By George Albert
The cliche goes that if the US sneezes, the global markets get the flu. But what happens if the US markets catch the flu? That possibility looms on the horizon as fiscal cliff negotiations go down to the wire.
The fiscal cliff is a term for the deep spending cuts of $110 billion per year and sharp tax hikes slated to hit the US economy in 2013, unless President Barack Obama and the US Congress find a solution. The combination of spending cuts and tax hikes is expected to tip the US economy back into a recession. And so far the politicians have not been able to reach a solution. Hence next week is crucial.
The President and opposing Republican leaders met again on Friday but could not reach a deal. The President has now asked the opposing Senate leaders, Democrat Harry Reid and Republican Mitch McConnell, to find a compromise solution that can pass the Senate and the House.
In a press conference the President said he is optimistic that a solution can still be reached. The House of Representatives has been called into session on Sunday to vote on a solution. So by the time the market opens on Monday, we'd all know what's in store next week and probably into early next year. After repeated failure of the Democrats and Republicans to reach a solution, the market does not expect big agreement to resolve the fiscal cliff. There could be a small agreement on taxes and spending to avoid a doom and gloom situation.
So how will the stock markets react? The US markets are already discounting a negative outcome. A look at the Dow Futures chart shows the index lower on fiscal cliff concerns (click here for the Dow Futures chart). Nifty, on the other hand, is still hovering at resistance. (click here for the Nifty chart). A good outcome on the fiscal cliff issue can result in the Dow rallying strongly and the Nifty breaking out of resistance. A bad outcome could lead to a fall in the Nifty and further bearishness for the Dow.
The fiscal cliff is the confluence of the expiration of the Bush era tax cuts and sequestration. Not only will income taxes go up for everyone with the expiration of the tax cuts, but also the dividend and capital gains taxes. Sequestration will result in massive federal spending cuts. Higher taxes on stock market income is expected to push equities lower. But with an increase in income taxes there will be less take-home pay for everyone. This comes over and above the new taxes that kick in under the Healthcare Law passed by the Democrats in 2010. Since the US economy depends on consumer spending, less take-home pay will have a devastating effect. Couple that with a cut in federal government spending, and we could see a strong contraction in the US economy.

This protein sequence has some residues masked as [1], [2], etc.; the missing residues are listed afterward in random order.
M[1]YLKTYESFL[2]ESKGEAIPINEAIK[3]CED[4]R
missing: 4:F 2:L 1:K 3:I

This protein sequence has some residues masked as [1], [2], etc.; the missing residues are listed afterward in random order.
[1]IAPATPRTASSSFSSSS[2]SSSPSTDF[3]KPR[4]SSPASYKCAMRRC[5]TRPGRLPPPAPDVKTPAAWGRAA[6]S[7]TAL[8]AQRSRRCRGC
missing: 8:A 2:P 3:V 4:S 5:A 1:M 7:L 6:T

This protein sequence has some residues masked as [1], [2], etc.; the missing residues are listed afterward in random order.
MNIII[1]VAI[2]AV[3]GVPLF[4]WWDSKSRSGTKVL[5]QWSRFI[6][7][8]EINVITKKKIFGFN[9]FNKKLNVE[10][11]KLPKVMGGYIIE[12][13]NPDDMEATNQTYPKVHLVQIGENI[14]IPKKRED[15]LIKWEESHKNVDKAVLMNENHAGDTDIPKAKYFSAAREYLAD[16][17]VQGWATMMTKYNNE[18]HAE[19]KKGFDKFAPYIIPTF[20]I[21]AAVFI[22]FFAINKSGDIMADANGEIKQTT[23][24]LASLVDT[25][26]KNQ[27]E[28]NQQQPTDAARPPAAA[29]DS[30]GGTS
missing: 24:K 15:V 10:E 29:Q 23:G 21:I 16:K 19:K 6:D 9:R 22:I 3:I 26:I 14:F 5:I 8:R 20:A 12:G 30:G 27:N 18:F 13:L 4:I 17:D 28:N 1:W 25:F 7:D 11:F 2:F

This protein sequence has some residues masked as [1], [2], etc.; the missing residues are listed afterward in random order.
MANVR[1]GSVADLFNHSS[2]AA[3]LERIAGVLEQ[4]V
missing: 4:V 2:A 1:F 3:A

Since the US economy is a primary driver of the global economy, we could see the world markets slow down if the US goes over the fiscal cliff. There are serious differences between the two political parties on how to deal with the fiscal cliff. On the tax side, Democrats want the Bush tax cuts to expire on anyone making more than $250,000. Republicans don't want to increase the tax rates on anyone and want to raise revenue by reducing tax exemptions and making the tax code simpler. Some Republicans were willing to allow the tax cuts to expire on people making more than $ 1 million, but could not get the rank and file party members to vote in favour.
On the spending side, there has not been as much discussion as on the tax side. However, broadly speaking Democrats want no cuts in discretionary spending or entitlements like social security and medicare. Republicans, on the other hand, don't want cuts in defence spending. On both these issues the opposing parties seem very far apart. One thing to note is that when US politicians talk of a spending cut, it is not really a cut, but a reduction in the growth of spending. Under US rules of base lining, the size of the budget increases automatically by about 6 percent. So under the new proposals to cut spending the growth will be lower.
As we go to press, the President has asked opposing leaders of the Senate to reach a deal. By taking himself out of the discussion the President that left the whole solution leaderless. The two sides have been bitterly opposed to each other on the fiscal cliff issue for a long time and it's usually the President that tries to get the them together. By washing his hand off, it looks like Obama does not want any blame for a failure in avoiding the cliff.
According to reports, the Democrats would try to delay the $110 billion in spending cuts that take effect next year. On the tax side it seems that Democrats would agree to allow the Bush tax cuts to stay for incomes of up to $400,000, up from the previously proposed $250,000.
First, it remains to be seen if leaders of both parties can agree to a deal. Most importantly it remains to be seen if the proposal pass the two chambers of congress. The Republican-controlled house has already rejected the proposal to increase taxes on people earning over $1 million, so it look unlikely that they will agree to a much lower threshold of $400,000. But if a bipartisan group of Democrats and Republicans vote in favour the doom and gloom of the fiscal cliff might be averted.
Keep in mind that any solution will be a short-term fix and big problems of debt, spending, social security and medicare are still in play. These concerns will provide bearish headwinds to the market.
George Albert is Editor, www.capturetrends.com